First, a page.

In(X)1H is a long inversion in the X Chromosome that is valuable in the study of chromosomal pairing, meiotic non-disjunction, imprinting and X Chromosome inactivation, as well the generation of X/O mice which can model Turner syndrome.Read More +
In(X)1H is a long paracentric inversion involving approximately 85% of the X Chromosome with the proximal breakpoint originally reported by Evans and Phillips (1975) to be just within the dark centric band A1 and the distal breakpoint found distal to band E. This strain can be maintained by breeding homozygous females with hemizygous males, but litter size is smaller than normal. When breeding involves heterozygous females there is a significant number of X/O mice produced because of meiotic non-disjunction. O/Y are not viable in mice, but X/O generally are. This strain is valuable in the study of chromosomal pairing, meiotic non-disjunction, imprinting and X Chromosome inactivation, as well the generation of X/O mice which can model Turner syndrome.
In(X)1H was initially identified associated with the NsdhlBpa mutation in the progeny of an irradiated male (C3H/HeH x 101/H)F1. The subsequent breeding protocol at Harwell is not currently known, but NsdhlBpa was bred out before the strain was imported from Harwell into the laboratories of Dr. Eva Eicher and Dr. Tom Roderick in the mid-1970s. After 17 generations of sibling intercrossing this strain was backcrossed twice to either C57BL/6J or C57BL/6JEi in the laboratory of Dr. Eva Eicher in 1981 and the strain was subsequently sibling intercrossed. Embryos were generated for cryopreservation from N2F4 hemizygous males bred to either C57BL/6J or C57BL/6JEi females in 1982.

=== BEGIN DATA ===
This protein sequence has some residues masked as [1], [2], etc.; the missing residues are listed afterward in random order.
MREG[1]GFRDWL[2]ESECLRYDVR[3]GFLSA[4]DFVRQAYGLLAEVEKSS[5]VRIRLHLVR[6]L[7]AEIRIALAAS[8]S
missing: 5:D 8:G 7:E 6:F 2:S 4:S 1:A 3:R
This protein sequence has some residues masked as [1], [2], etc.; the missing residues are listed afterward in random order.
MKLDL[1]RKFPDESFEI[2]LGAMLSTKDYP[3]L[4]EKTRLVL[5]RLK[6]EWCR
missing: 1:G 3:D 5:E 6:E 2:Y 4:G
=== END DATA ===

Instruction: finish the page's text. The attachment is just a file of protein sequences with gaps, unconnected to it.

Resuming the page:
This strain can be maintained by breeding homozygous females with hemizygous males, but productivity is low. Significant production of XO females has been identified at least from breeding schemes that include a wild-type X Chromosome.
When using the STOCK In(X)1H/J mouse strain in a publication, please cite the originating article(s) and include JAX stock #000919 in your Materials and Methods section.